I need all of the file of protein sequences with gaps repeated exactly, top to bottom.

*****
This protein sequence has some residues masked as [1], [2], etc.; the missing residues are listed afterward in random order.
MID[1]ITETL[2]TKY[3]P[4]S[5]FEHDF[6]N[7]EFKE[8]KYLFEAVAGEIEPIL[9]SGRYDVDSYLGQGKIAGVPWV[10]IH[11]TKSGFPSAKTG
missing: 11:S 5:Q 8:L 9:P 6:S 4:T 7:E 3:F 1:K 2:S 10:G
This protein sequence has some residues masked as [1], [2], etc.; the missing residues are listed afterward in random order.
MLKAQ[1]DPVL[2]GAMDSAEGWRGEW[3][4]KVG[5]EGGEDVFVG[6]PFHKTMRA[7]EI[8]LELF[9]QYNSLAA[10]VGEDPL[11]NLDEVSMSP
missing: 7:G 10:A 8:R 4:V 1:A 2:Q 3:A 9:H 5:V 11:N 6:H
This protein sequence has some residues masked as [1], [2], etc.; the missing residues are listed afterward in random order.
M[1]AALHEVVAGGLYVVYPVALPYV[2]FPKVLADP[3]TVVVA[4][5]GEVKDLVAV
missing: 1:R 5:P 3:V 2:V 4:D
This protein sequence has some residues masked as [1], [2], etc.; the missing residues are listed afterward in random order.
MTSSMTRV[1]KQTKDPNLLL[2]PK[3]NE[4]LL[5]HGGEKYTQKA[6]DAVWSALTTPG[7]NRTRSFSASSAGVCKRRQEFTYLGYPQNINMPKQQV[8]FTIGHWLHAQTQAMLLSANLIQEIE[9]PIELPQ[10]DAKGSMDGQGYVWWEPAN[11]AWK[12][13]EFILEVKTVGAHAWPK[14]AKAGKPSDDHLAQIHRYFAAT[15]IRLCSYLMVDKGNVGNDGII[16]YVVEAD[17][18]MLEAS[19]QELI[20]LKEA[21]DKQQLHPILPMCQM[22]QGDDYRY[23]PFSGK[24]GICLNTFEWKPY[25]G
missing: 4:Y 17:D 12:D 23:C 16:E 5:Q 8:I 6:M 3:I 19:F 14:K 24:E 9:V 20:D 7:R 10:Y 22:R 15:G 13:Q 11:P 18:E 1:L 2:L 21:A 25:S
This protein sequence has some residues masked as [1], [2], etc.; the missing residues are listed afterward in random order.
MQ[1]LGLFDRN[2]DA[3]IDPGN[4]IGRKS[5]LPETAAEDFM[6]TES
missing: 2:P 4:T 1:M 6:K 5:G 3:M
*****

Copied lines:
This protein sequence has some residues masked as [1], [2], etc.; the missing residues are listed afterward in random order.
MID[1]ITETL[2]TKY[3]P[4]S[5]FEHDF[6]N[7]EFKE[8]KYLFEAVAGEIEPIL[9]SGRYDVDSYLGQGKIAGVPWV[10]IH[11]TKSGFPSAKTG
missing: 11:S 5:Q 8:L 9:P 6:S 4:T 7:E 3:F 1:K 2:S 10:G
This protein sequence has some residues masked as [1], [2], etc.; the missing residues are listed afterward in random order.
MLKAQ[1]DPVL[2]GAMDSAEGWRGEW[3][4]KVG[5]EGGEDVFVG[6]PFHKTMRA[7]EI[8]LELF[9]QYNSLAA[10]VGEDPL[11]NLDEVSMSP
missing: 7:G 10:A 8:R 4:V 1:A 2:Q 3:A 9:H 5:V 11:N 6:H
This protein sequence has some residues masked as [1], [2], etc.; the missing residues are listed afterward in random order.
M[1]AALHEVVAGGLYVVYPVALPYV[2]FPKVLADP[3]TVVVA[4][5]GEVKDLVAV
missing: 1:R 5:P 3:V 2:V 4:D
This protein sequence has some residues masked as [1], [2], etc.; the missing residues are listed afterward in random order.
MTSSMTRV[1]KQTKDPNLLL[2]PK[3]NE[4]LL[5]HGGEKYTQKA[6]DAVWSALTTPG[7]NRTRSFSASSAGVCKRRQEFTYLGYPQNINMPKQQV[8]FTIGHWLHAQTQAMLLSANLIQEIE[9]PIELPQ[10]DAKGSMDGQGYVWWEPAN[11]AWK[12][13]EFILEVKTVGAHAWPK[14]AKAGKPSDDHLAQIHRYFAAT[15]IRLCSYLMVDKGNVGNDGII[16]YVVEAD[17][18]MLEAS[19]QELI[20]LKEA[21]DKQQLHPILPMCQM[22]QGDDYRY[23]PFSGK[24]GICLNTFEWKPY[25]G
missing: 4:Y 17:D 12:D 23:C 16:E 5:Q 8:I 6:M 3:I 19:F 14:K 24:E 9:V 20:D 7:R 10:Y 22:R 15:G 13:Q 11:P 18:E 1:L 2:L 21:A 25:S
This protein sequence has some residues masked as [1], [2], etc.; the missing residues are listed afterward in random order.
MQ[1]LGLFDRN[2]DA[3]IDPGN[4]IGRKS[5]LPETAAEDFM[6]TES
missing: 2:P 4:T 1:M 6:K 5:G 3:M